Like countless other Knicks fans, I sat in front of the computer screen until the wee hours of the night waiting to see how July 1, 2010, the first night of NBA free agency would play out. Like many, I thought our chances of Lebron were good. I was wrong. Yet, as I sat praying for a tweet or a post letting me know who might sign with us, the wheels in my head started turning. Everyone knew the Knicks had cap room, enough for 2 max guys in fact. Everyone also knew the lure of the bright lights of NYC and the appeal NY Knicks basketball had on many of the NBA’s elite talent. So with Donnie Walsh at the helm, whether it was Lebron, Wade, Bosh, Amare, Joe Johnson or Carmelo, Paul, Deron Williams etc in subsequent years, I was confident that the Knicks days of purgatory were finally set to come to an end. So you know what I did in between refreshing tweets? I put a buy order in on MSG’s stock, which opened the morning of July 1, 2010 at $19.73 a share.
Now, I’m a lawyer not a stock analyst, but I have followed the market as a hobby since my high school days and I felt confident that analysts weren’t giving MSG stock the coverage and respect it deserved. Number crunching financial gurus (i.e. those who don’t truly understand the business of sports) point out that the Knicks in fact make up a relatively small portion of MSG revenue. However, it’s all in how you read the numbers.
A good Knicks team directly reflects not only actual “Knick game revenue” but directly or indirectly reflects season ticket renewals, the ability to increase ticket prices, merchandise sales, the opportunity for playoff revenue, MSG TV ratings, MSG advertisement sales, MSG corporate sponsorship agreements…etc A good Knicks team also attracts more patrons to the Garden, who can then be lured into other Garden events (i.e. Little Tommy has a way better chance of convincing his Dad to take him to the circus when his old man is leaving the Garden after a Knicks victory against the Heat then after leaving the Garden dissatisfied after watching Nate Robinson shoot 6 of 19 in a loss to the Raptors.)
Additionally, something else these so called “stock analysts” didn’t take into account when evaluating MSG stock – Knick fans are hungry and New Yorkers are rich. Let me say that again….. Appetite+ $. Isn’t that the clientele that every company yearns for to buy its products? A built-in base that is craving a good product compounded by the willingness on the part of the consumer to spend top dollar for it. Knicks fans have largely been on the sidelines for the last ten years just waiting to spend their money. We haven’t bought jerseys (Nate Robinson? Steve Francis? c’mon), we haven’t had playoff games, we stopped watching games on MSG by January, we didn’t buy Garden merchandise, and corporate executives were favoring taking clients for a nice piece of steak rather than spending premium dollars on Garden box seats.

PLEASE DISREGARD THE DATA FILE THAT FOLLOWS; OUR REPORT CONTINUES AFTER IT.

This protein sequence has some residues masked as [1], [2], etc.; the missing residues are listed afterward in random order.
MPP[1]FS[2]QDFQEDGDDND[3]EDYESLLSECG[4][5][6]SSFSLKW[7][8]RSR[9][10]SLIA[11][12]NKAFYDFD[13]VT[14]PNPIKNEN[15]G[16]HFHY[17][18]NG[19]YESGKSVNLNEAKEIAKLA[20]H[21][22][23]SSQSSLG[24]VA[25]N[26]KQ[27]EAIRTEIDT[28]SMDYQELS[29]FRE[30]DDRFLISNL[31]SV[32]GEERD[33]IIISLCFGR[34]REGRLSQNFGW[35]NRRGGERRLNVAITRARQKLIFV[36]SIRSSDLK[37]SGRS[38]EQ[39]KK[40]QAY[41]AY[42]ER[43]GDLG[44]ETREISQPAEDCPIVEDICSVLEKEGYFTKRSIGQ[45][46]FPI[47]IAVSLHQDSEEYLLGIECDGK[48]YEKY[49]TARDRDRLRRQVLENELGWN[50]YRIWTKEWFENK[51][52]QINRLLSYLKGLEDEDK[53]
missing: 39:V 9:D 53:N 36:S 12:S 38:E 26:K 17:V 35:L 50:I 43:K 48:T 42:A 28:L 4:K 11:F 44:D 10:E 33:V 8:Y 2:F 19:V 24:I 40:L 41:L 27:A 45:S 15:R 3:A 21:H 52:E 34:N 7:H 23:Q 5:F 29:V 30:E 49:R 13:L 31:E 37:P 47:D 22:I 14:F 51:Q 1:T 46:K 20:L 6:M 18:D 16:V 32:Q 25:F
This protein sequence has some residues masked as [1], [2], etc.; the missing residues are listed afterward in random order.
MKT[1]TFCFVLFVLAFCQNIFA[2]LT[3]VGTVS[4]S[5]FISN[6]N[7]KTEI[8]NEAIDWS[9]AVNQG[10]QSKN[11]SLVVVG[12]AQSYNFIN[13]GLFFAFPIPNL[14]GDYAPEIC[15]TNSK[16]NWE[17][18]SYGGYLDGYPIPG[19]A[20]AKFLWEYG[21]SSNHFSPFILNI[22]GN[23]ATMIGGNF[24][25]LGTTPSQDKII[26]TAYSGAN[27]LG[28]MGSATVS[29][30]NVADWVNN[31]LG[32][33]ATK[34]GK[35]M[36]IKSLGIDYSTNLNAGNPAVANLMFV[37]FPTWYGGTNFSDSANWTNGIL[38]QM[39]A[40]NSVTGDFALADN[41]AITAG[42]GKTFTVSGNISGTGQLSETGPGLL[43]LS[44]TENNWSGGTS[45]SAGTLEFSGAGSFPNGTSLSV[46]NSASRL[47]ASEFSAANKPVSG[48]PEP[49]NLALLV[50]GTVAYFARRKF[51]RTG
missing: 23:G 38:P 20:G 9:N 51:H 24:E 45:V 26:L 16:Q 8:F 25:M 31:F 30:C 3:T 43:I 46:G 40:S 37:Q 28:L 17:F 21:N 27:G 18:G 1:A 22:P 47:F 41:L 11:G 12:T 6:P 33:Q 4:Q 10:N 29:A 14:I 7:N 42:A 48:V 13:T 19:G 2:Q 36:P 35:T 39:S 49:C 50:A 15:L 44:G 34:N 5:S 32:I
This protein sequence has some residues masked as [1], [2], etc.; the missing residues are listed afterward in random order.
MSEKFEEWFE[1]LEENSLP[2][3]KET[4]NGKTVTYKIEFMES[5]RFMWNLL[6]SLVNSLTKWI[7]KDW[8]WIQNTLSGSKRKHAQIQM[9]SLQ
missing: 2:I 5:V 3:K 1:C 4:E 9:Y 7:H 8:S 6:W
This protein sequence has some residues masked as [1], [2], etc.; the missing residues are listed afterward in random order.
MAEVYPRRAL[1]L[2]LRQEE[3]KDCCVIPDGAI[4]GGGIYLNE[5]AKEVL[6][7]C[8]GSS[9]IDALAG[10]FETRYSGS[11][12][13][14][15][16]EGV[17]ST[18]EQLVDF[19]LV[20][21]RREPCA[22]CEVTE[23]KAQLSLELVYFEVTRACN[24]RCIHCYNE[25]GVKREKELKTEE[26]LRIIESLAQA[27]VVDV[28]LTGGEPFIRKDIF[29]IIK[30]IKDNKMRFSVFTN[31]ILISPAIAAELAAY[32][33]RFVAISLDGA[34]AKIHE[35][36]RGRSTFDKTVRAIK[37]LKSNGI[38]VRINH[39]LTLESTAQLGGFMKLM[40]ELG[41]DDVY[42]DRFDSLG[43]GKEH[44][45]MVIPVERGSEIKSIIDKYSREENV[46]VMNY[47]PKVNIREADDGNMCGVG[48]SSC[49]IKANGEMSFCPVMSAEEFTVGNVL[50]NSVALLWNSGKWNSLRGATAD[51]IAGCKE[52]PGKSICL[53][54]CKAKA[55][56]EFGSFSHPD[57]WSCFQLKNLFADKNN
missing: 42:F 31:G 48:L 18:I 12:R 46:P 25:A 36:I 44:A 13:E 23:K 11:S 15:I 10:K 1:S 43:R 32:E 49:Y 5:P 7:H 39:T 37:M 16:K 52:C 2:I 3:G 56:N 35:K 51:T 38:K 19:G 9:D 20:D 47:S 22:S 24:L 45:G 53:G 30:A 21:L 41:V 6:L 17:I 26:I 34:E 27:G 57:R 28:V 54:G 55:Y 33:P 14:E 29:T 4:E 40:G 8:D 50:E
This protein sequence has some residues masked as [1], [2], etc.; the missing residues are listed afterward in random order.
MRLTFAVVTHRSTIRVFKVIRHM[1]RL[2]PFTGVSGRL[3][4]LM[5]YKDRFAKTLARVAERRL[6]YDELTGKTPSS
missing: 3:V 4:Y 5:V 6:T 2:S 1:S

First with the addition of Amare and now with the recent acquisition of Melo, all of that has changed…..and MSG stock is (and I believe will continue) to reap all the benefits!
Don’t believe me? Let’s look at the numbers
- The addition of Melo has caused the secondary market of Knicks tickets to rise by 91%. (Economics 101….your product is in good shape when demand > supply)
- Melo’s Knick debut against the lowly Bucks drew the highest rating for a regular-season game on MSG network since Michael Jordan’s famed 55 point game after his first retirement 16 years ago.
- Melo NY Knicks jersey’s are sold out for the next month (but fear not – the Garden will have replica’s – thus taking market share away from the likes of Modell’s, Sports Authority and others).
And you know what the best part is? These numbers won’t be reflected in MSG’s latest quarterly earnings which are set to be released this morning before the market opens. Neither will playoff revenue, increased ticket prices for next year, increased sponsorship money, and increased cable ad money. Oh yeah….. and 1 more thing….the Garden is set to begin an $800 Million renovation next year to increase the number of seats and corporate boxes (good timing eh?)
Yesterday afternoon MSG stock closed at $29.71, a 51% increase in the eight month span since free agency began on July 1, 2010. Who wouldn’t take those kind of returns?
Check out this article and others at Kalmanson’s Korner